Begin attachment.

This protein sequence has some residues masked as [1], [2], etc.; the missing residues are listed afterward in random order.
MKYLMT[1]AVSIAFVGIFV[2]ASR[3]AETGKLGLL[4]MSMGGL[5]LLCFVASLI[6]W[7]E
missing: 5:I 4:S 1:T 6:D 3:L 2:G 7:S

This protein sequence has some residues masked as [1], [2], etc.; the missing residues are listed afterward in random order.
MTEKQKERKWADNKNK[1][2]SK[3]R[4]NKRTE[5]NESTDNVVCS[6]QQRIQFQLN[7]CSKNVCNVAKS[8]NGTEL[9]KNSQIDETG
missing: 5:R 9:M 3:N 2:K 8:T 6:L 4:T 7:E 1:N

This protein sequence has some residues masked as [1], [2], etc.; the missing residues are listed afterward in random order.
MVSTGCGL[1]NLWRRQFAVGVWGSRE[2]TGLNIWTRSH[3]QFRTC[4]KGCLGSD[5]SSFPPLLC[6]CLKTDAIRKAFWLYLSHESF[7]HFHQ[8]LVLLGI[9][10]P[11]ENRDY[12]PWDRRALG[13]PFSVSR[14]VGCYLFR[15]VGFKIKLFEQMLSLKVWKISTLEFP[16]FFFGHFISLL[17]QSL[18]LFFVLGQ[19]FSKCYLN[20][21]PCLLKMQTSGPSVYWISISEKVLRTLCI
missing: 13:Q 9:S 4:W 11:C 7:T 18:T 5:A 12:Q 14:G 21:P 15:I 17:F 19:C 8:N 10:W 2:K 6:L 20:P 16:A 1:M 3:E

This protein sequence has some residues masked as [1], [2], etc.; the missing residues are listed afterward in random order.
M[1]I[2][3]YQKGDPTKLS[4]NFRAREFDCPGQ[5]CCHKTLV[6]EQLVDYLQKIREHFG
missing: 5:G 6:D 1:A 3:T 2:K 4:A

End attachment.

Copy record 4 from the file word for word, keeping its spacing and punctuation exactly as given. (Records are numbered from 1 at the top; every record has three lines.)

This protein sequence has some residues masked as [1], [2], etc.; the missing residues are listed afterward in random order.
M[1]I[2][3]YQKGDPTKLS[4]NFRAREFDCPGQ[5]CCHKTLV[6]EQLVDYLQKIREHFG
missing: 5:G 6:D 1:A 3:T 2:K 4:A